The opening scene of Lotus Theatre Collective's Love Negotiated is apparently set in the early evening, which makes it a little late in the day for a nooner. Richard and Veronica squeezed it in a few minutes ago anyhow, and that says a lot about the persistence that marks their lives. They're divorce and family attorneys, after all. As such, it's not stretching things to presume they've nooned their share of clients and then some, a few of whom probably had it coming.
But this play contains little about law, at least the kind you find between the covers of a stupid book. We can lay down all the rules we want, and we can modify them as our conduct requires, but romantic love—often against its better judgment—is the central force of nature in our public lives. That's what makes playwright Kevin Six's concept (i.e., lawyers in love) so appropriate. He's got an ideal partner in director D.J. Sullivan, probably the best all-around drama coach in the city. The story takes it from there—and while it occasionally backs into its characters, it's a spirited tale, blessedly devoid of cliché, that augurs well for Six and, importantly, for University Heights' Swedenborg Hall.
The headstrong Dick and Ronnie (Marc Biagi and Jennie Olson) fuel history's most grueling love relationship (their own); ironically, they stay together amid the maelstrom that descends on their stylish home. Before the play's over, three other couples weigh in on sex, lifestyles, family and every other element so crucial to romantic foundations. Some (like Ann, played by the hilarious Savvy Scopelleti) will begrudgingly draw their own conclusions about the gay experience. All will agree that romantic involvement raises more questions than it answers.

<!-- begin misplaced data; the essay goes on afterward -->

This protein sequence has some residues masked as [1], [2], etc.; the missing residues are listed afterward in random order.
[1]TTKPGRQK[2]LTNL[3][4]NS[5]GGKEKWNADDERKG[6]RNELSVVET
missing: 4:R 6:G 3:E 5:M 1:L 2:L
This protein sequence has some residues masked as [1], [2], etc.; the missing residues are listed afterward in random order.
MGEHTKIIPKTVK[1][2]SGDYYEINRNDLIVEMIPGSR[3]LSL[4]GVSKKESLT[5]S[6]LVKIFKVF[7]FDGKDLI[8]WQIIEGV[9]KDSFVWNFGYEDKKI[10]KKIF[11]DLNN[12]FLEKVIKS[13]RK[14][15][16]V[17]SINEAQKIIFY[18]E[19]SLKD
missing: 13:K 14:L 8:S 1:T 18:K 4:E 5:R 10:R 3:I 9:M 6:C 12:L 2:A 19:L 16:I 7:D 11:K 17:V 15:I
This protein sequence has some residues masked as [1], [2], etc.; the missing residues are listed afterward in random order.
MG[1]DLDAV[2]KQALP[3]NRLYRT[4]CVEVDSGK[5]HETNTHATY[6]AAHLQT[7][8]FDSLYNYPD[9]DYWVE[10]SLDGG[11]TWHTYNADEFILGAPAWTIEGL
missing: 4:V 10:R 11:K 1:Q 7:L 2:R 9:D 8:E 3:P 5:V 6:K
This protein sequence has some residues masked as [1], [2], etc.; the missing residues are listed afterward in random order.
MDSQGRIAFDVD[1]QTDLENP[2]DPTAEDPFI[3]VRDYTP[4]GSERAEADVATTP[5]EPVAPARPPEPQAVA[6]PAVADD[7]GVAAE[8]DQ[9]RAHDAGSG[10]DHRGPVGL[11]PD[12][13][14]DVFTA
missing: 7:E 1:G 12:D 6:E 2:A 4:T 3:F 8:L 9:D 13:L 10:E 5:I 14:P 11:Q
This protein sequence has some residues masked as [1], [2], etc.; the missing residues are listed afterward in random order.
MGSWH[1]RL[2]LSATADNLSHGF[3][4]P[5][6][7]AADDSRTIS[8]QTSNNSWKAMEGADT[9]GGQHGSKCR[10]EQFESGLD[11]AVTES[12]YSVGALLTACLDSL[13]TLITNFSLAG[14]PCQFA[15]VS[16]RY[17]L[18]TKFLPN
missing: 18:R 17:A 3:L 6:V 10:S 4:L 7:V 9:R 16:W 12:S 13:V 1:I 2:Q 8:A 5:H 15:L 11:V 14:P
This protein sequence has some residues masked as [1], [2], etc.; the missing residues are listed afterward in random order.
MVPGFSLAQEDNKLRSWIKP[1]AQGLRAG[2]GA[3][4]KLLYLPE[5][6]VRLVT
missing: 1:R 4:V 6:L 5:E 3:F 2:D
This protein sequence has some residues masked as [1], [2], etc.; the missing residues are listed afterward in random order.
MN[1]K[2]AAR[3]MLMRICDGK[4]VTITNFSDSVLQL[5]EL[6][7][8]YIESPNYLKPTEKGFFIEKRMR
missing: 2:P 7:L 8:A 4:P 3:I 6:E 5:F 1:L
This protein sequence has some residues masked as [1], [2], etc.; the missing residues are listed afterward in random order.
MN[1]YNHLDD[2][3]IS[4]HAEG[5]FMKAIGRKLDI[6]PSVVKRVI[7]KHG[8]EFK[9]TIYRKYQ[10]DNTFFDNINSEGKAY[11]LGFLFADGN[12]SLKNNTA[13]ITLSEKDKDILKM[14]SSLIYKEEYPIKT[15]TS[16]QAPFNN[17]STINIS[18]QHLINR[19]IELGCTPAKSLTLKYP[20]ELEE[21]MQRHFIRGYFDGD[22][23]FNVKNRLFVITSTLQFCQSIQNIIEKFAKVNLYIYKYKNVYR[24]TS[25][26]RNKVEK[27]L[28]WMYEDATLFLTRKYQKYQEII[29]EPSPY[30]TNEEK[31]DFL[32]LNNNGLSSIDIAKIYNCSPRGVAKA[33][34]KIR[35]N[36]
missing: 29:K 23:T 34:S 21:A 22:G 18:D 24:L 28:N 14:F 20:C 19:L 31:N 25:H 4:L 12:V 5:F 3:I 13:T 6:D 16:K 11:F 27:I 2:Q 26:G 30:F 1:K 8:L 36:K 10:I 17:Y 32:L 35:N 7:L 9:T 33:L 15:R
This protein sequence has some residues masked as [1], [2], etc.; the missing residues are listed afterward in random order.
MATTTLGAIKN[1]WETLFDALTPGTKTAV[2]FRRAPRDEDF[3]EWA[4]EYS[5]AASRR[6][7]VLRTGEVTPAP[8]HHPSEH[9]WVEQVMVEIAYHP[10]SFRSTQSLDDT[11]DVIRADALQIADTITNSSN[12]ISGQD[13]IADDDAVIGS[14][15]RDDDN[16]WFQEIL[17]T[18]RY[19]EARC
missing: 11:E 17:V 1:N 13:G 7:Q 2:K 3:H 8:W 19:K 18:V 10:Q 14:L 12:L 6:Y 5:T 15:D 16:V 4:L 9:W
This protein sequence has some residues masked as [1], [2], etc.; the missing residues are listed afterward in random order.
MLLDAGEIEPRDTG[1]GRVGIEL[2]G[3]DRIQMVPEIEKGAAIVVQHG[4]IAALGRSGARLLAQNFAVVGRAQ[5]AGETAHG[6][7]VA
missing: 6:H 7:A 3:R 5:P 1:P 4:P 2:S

Six would likely be the first to note that this show breaks nothing near new ground. Playwrights from Aeschylus to Philip King have tackled love and its intimacies from every conceivable angle, with every conceivable result. That's where Sullivan comes in with a vengeance—her uncanny sense of style keeps the interludes interesting, creating happy distractions as she adjusts body languages to fit the rising and falling action. Sullivan is truly a San Diego treasure; the fact that she's coached two Tony winners and an Oscar nominee is but a whisper amid her accomplishments.
She and Six do tend to falter a bit on the use of the set. Much is made of Richard and Veronica's front door as part of the action, with the couples posing in the frame as it opens. Some scenelets might have gone better if some of the principals had let themselves in instead of ringing that blasted bell. That may seem like a quibble, but it's not. Doors are highly metaphorical in middle farces like these; that's why they're always getting slammed, poor things.In any event, please do enjoy this taut, well-executed piece on a topic that never seems to go away. It's earnestly funny, and it's also a feather in Swedenborg Hall's cap; more and more, the venue is holding itself out as a major public performance space. Nice to think that eclectic University Heights has a little arts district in the making, with the acclaimed Diversionary Theatre as its flagship. This review is based on the opening-night performance of Feb. 14. Love Negotiated runs through March 1 at Swedenborg Hall, 1531 Tyler Ave., University Heights. $12-$15. 619-952-1416, www.lovenegotiated.com.